Did you know February is heart month?
With heart disease being the leading cause of death in the US today, we wanted to ensure we focus on cardiovascular health and how to prevent heart disease actively.Every year, about 647,000 Americans die from heart disease, and it is also a significant cause of disability in the US. Most people know how severe heart disease is but don’t follow any precautions to maintain their heart health or believe they are doing enough. While there are risk factors we cannot control, like age, sex, race, and family history, there are plenty of factors we can influence to help keep our hearts healthy for years to come.
So, what can I do to lower my risk of heart disease now?
Lucky for you, there are many new habits you can adopt to lessen your chances of getting heart disease. Here are a few great starting points for a path to a healthier heart:
- Watch your blood pressure. High blood pressure is the most significant risk factor for developing heart disease. If you have a family medical history that includes high blood pressure or you currently struggle with high blood pressure, be sure to get your blood pressure checked regularly by a doctor or invest in a home device. For those not predisposed to high blood pressure, be sure to get your blood pressure checked yearly.
- Maintain a healthy weight. Having a BMI that falls into the overweight or obese categories increases your risk for developing heart disease. Having access fat, especially visceral fat, is dangerous for your heart. Adopt health habits like exercising regularly, eating a balanced diet, prioritizing sleep, getting more steps in daily, and seeking professional help if needed.
- Make healthy choices when it comes to meals and snacks. Try to limit saturated fats, foods high in sodium, and avoid added sugars. Be sure to add in good fats from salmon and avocados, which are high in HDL (good cholesterol) to help fight LDL (bad cholesterol) and avoid foods with saturated and trans-fat and high cholesterol like fried foods. Fill your plate with lean proteins like fish or poultry. Snack on veggies and fruits for a healthy snack like apples and almond butter or carrots with hummus. Swap processed grains like white bread to healthy whole grains like sprouted bread.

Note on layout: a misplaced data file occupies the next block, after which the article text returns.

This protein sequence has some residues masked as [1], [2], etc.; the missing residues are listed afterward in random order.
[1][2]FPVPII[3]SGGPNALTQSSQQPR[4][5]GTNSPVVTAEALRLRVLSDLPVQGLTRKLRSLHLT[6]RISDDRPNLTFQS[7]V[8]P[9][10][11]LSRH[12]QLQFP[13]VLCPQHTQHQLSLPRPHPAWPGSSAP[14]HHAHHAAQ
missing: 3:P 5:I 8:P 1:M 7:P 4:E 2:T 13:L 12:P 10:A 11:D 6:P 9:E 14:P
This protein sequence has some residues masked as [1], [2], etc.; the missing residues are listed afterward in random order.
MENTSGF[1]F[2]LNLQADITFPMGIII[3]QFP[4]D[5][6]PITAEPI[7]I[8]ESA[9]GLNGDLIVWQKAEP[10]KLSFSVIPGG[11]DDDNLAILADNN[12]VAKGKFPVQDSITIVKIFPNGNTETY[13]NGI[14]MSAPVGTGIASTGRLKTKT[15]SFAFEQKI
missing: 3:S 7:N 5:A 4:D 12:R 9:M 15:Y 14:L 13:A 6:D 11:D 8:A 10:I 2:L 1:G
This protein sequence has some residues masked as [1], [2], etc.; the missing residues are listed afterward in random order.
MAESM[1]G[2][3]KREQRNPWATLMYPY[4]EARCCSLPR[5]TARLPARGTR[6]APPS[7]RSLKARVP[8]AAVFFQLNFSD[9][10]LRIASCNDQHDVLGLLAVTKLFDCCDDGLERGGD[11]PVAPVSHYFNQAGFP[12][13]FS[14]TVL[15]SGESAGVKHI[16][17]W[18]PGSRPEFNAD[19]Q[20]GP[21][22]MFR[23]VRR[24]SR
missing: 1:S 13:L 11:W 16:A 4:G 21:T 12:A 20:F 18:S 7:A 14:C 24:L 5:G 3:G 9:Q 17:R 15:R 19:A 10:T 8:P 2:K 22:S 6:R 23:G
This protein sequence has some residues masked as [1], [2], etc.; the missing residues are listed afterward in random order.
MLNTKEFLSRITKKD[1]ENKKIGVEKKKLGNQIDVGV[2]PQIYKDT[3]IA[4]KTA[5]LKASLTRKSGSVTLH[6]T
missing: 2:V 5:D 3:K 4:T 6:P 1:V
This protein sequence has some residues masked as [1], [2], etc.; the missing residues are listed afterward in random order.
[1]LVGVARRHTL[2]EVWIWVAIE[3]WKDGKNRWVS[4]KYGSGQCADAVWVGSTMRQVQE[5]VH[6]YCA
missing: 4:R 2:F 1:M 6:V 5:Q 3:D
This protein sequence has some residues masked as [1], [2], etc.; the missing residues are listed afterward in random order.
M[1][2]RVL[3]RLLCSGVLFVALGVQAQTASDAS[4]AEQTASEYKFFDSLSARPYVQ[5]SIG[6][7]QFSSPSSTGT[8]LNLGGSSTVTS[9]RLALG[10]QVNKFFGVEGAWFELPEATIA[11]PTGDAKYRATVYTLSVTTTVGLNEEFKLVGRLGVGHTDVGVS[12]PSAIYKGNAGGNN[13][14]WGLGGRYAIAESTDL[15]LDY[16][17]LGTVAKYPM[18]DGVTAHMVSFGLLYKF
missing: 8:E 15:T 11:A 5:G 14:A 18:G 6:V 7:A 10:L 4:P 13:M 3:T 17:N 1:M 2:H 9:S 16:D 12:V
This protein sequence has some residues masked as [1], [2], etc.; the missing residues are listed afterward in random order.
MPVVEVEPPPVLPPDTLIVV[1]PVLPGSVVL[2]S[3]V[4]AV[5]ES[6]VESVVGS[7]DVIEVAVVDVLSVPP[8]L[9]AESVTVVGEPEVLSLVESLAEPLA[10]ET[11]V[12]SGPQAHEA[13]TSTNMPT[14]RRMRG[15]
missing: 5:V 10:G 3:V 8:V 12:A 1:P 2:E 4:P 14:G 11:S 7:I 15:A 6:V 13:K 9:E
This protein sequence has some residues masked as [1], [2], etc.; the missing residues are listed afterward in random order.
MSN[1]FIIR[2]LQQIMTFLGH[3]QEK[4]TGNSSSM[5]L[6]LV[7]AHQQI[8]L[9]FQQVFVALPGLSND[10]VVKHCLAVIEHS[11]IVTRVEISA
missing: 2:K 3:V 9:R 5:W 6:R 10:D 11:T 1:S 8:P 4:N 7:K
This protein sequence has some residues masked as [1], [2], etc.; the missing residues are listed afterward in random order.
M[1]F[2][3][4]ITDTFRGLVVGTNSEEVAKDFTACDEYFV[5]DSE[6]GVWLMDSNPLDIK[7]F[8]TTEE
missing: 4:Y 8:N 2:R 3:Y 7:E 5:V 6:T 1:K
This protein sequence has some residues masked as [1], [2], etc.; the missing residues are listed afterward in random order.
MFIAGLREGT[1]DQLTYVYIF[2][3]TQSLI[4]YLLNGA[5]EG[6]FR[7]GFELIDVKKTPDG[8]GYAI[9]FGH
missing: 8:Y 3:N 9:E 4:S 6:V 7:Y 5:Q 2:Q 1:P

- Limit alcohol. Drinking too much alcohol can negatively impact your health and raise your blood pressure and your risk of developing heart disease. Limit your alcohol consumption to one drink a day; your heart and waistline will thank you.
- Ditch the cigarettes. We all know how awful smoking is for our bodies. Smoking increases your chances for heart disease and a handful of other conditions as well. If you are a smoker, consider seeking professional help to quit.
- Manage stress. Stress has been linked to many different conditions and contributes to heart disease in multiple ways. Being under a lot of stress can raise your blood pressure which we already know is not good for our overall heart health. Additionally, being under constant or extreme stress can lead to unhealthy coping tactics such as overeating, excessive drinking, and smoking, which are all awful for your heart health. Some great ways to manage stress include meditation, exercising, journaling, acupuncture, or making lifestyle changes to help mitigate some of the stress. If you are struggling with stress management, consider speaking to a healthcare professional.
- Take control of diabetes. Having diabetes doubles your risk of diabetic heart disease. The high blood sugar from diabetes can damage your blood vessels and the nerves that control your heart, leading to heart disease. If you have a family history of diabetes, it’s essential to get tested routinely before any serve damage occurs. Additionally, if you have diabetes, do your best to control your condition, so no chronic damage is done to your heart.
- Prioritize sleep. Sleep is an unsung hero, but many health factors depend on adequate sleep, and heart disease is no different. Aim for 7 to 9 hours of restful sleep per night. Practice good sleeping habits like not looking at phones before bed or having a set nighttime routine. Getting restful sleep aids in recovery, building the immune system, and resetting the body and the mind to perform its best. If you have frequent sleep problems, be sure to contact your health care provider.
- Talk to your doctor about heart medications. If you are taking all the proper steps but still need extra help, contact your doctor and ask about what medications are available to help reduce your chances of heart disease. Some medications your doctor might prescribe are:
- Rosuvastatin (Generic Crestor): this medication treats high cholesterol by decreaing LDL in your blood and reduces the risk of heart attack and stroke.
- Atorvastatin (Generic Lipitor): treats high cholesterol and reduces the risk of heart attack and stroke.
- Metoprolol: treats high blood pressure. It also prevents chest pain (angina) or further damage after a heart attack. It works by lowering your blood pressure and heart rate, making it easier for your heart to pump blood to the rest of your body.
- Lisinopril (Generic Zestril): is an ACE inhibitor which treats high blood pressure and decrease your chances of heart failure. It can treat heart damage after a heart attack.
- Valsartan (Generic Diovan): is an angiotensin II receptor blocker, which treats high blood pressure. It can also treat heart failure and heart damage after a heart attack.
GeniusRx is here to help you on your wellness journey.
It’s important to let things into your heart, but disease should never be one of them. With the help of GeniusRx, it doesn’t have to. Let us help you save on FDA-approved medications and ship them right to your door for free.